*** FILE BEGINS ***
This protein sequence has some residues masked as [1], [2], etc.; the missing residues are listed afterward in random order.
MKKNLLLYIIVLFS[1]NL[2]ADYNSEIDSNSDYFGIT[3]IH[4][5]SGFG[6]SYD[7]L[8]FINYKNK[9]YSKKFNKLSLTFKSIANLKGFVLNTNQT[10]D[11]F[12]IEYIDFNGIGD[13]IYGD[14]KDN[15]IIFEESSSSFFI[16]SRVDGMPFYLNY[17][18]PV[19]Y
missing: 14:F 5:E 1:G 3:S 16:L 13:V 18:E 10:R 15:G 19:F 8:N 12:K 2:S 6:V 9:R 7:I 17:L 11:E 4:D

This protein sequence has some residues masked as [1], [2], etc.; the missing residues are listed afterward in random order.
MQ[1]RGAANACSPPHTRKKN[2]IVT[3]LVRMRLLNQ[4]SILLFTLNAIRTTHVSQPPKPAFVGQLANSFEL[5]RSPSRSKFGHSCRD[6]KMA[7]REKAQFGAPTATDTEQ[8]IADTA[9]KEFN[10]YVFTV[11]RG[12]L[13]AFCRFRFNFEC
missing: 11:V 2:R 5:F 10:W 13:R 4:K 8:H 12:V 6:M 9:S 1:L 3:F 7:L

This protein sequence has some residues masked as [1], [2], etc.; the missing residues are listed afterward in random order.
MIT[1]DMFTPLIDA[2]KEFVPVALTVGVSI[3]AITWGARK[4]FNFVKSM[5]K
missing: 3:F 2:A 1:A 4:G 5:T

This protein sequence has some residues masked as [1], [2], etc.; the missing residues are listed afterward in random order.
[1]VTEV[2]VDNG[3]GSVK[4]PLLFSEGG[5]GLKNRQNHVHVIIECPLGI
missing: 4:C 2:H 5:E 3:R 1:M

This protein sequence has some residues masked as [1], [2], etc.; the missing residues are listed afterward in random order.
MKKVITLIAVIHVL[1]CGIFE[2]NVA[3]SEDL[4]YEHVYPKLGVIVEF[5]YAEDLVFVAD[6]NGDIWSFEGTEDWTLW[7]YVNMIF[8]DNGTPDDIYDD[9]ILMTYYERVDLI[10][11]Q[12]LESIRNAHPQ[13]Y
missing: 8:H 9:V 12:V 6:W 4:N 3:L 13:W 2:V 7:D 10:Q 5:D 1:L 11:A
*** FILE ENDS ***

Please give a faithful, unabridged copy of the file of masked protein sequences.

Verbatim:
This protein sequence has some residues masked as [1], [2], etc.; the missing residues are listed afterward in random order.
MKKNLLLYIIVLFS[1]NL[2]ADYNSEIDSNSDYFGIT[3]IH[4][5]SGFG[6]SYD[7]L[8]FINYKNK[9]YSKKFNKLSLTFKSIANLKGFVLNTNQT[10]D[11]F[12]IEYIDFNGIGD[13]IYGD[14]KDN[15]IIFEESSSSFFI[16]SRVDGMPFYLNY[17][18]PV[19]Y
missing: 14:F 5:E 1:G 3:S 16:L 13:V 18:E 10:R 15:G 19:F 8:N 12:K 2:S 6:V 9:R 7:I 17:L 11:E 4:D

This protein sequence has some residues masked as [1], [2], etc.; the missing residues are listed afterward in random order.
MQ[1]RGAANACSPPHTRKKN[2]IVT[3]LVRMRLLNQ[4]SILLFTLNAIRTTHVSQPPKPAFVGQLANSFEL[5]RSPSRSKFGHSCRD[6]KMA[7]REKAQFGAPTATDTEQ[8]IADTA[9]KEFN[10]YVFTV[11]RG[12]L[13]AFCRFRFNFEC
missing: 11:V 2:R 5:F 10:W 13:R 4:K 8:H 12:V 6:M 9:S 1:L 3:F 7:L

This protein sequence has some residues masked as [1], [2], etc.; the missing residues are listed afterward in random order.
MIT[1]DMFTPLIDA[2]KEFVPVALTVGVSI[3]AITWGARK[4]FNFVKSM[5]K
missing: 3:F 2:A 1:A 4:G 5:T

This protein sequence has some residues masked as [1], [2], etc.; the missing residues are listed afterward in random order.
[1]VTEV[2]VDNG[3]GSVK[4]PLLFSEGG[5]GLKNRQNHVHVIIECPLGI
missing: 4:C 2:H 5:E 3:R 1:M

This protein sequence has some residues masked as [1], [2], etc.; the missing residues are listed afterward in random order.
MKKVITLIAVIHVL[1]CGIFE[2]NVA[3]SEDL[4]YEHVYPKLGVIVEF[5]YAEDLVFVAD[6]NGDIWSFEGTEDWTLW[7]YVNMIF[8]DNGTPDDIYDD[9]ILMTYYERVDLI[10][11]Q[12]LESIRNAHPQ[13]Y
missing: 8:H 9:V 12:V 6:W 4:N 3:L 13:W 2:V 7:D 10:Q 5:D 1:L 11:A